Coal Combustion Residuals (CCR)
Minnesota Power uses coal as part of a diversified portfolio for energy production to ensure its customers access to reliable and affordable energy. On April 17, 2015 EPA published the Coal Combustion Residual (CCR) Rule. The rule directly impacts coal burning facilities by establishing nationwide criteria for the disposal of coal ash in landfills and surface impoundments. The rule is effective October 19, 2015.
What is CCR?
Coal Combustion Residual (CCR), commonly referred to as coal ash, is the byproduct of coal that remains after it is burned to produce electricity. CCR can also be identified in more specific terms by physical characteristics. Common types of coal ash are fly ash., bottom ash, boiler slag, or flue gas desulfurization (FGD) materials. Coal ash can be handled and stored in wet or dry form. Dry ash is stored in dry ash landfills while ash mixed with water is stored in surface impoundments often referred to as ash ponds.
Existing State Regulatory Framework
All Minnesota Power facilities that generate and receive coal ash are operated safely and are in full compliance with State of Minnesota permits. Permits issued by the Minnesota Pollution Control Agency and the Minnesota Department of Natural Resources are designed to be fully protective of human health and the environment.
Minnesota Power facilities regulated by the federal CCR Rule are Laskin Energy Center and Boswell Energy Center. Taconite Harbor Energy Center discontinued disposal of ash in the facility’s dry ash landfill prior to the applicability date of the CCR Rule, such that Minnesota Power believes that the CCR Rule is not applicable to that landfill.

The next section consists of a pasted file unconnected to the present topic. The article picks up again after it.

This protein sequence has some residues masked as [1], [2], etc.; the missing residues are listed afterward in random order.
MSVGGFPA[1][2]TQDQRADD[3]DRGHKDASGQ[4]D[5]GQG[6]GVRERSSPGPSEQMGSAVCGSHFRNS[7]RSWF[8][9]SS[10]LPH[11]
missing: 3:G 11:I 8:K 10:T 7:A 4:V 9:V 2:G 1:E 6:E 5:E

In 2015, Laskin Energy Center converted its coal burning boilers to natural gas, eliminating the generation of CCR at this facility. The legacy ash pond at Laskin is currently being decommissioned.
Boswell Energy Center continues to generate and safely handle, dispose, and beneficially re-use coal ash. The ash ponds and dry ash landfill are in compliance with all state regulations. Changes will be made to the ash basin as needed to continue to operate in full compliance with all federal CCR Rule requirements.
In 2016, Taconite Harbor Energy Center idled its two units that were still in operation (the third unit having been retired in 2015). Taconite Harbor Energy Center has a state-permitted dry ash landfill. Before the applicability date of the CCR Rule in 2016, Minnesota Power ceased disposal of ash at the Taconite Harbor landfill, such that Minnesota Power does not believe that the landfill is subject to the CCR Rule. Nevertheless, in response to a request by the EPA, Minnesota Power has provided the documents at the above link. By doing so, Minnesota Power does not admit that the Taconite Harbor landfill is a CCR landfill subject to the CCR Rule and Minnesota Power expressly preserves all rights and defenses with respect to such characterization.
Recycling of coal ash is referred to as beneficial re-use, a common practice encouraged by the EPA and the Minnesota Pollution Control Agency. Coal ash is used to enhance manufactured products such as grout, concrete, and roofing materials. At Boswell Energy Center, as much of the coal ash as possible is recycled or reused to reduce the need for new materials in manufacturing products as well as reduce the costs associated with coal ash disposal. Ash also is beneficially used to close existing landfills and ash ponds. to learn more about beneficial re-use visit EPA's and/or MPCA's websites:
To learn more about Minnesota Power's strategy to help change the way energy is produced and used in the U.S., visit our EnergyForward home page at: http://www.mnpower.com/EnergyForward